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New post 05 Mar 2011, 05:12
Hi Karishma

How is :

(y+1)! + 3 - Has 3 as a factor. Not prime

if y = 1, then (2! +3) = 5, right ?

Regards,
Subhash
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Re: Given that x and y are positive integers, is x prime?  [#permalink]

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New post 05 Mar 2011, 06:00
subhashghosh wrote:
Hi Karishma

How is :

(y+1)! + 3 - Has 3 as a factor. Not prime

if y = 1, then (2! +3) = 5, right ?

Regards,
Subhash


We are considering all terms from (y+1)! to (y+1)! + (y+1)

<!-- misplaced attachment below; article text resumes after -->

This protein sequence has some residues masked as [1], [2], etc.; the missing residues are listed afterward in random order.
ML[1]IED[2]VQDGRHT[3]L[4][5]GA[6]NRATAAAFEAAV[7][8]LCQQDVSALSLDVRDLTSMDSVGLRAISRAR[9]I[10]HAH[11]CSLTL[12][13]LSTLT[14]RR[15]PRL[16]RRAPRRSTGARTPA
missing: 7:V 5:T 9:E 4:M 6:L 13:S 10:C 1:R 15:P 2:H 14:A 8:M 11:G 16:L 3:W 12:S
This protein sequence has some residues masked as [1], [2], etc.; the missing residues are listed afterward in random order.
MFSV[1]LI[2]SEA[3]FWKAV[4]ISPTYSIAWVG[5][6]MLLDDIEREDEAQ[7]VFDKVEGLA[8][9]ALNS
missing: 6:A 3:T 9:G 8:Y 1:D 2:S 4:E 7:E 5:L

If y = 1, then we are only considering terms 2!, 2! + 1 and 2! + 2.

I have given the general case above where y is some greater number say 6.
In that case
6!
6! + 1
6! + 2 - factor 2
6! + 3 - factor 3
6! + 4 - factor 4
6! + 5 - factor 5
6! + 6 - factor 6
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Re: Given that x and y are positive integers, is x prime?  [#permalink]

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New post 29 Sep 2017, 09:11
VeritasPrepKarishma wrote:
VeritasPrepKarishma wrote:
If you have done a variety of questions, you have come across this concept somewhere before. The point is to recognize which concept I am talking about.

Ques. Given that x and y are positive integers, is x prime?

I. \((y + 1)! <= x <= (y + 1)(y! + 1)\)

II. \((y + 1)! + 1\) has five factors


Let's analyze the question.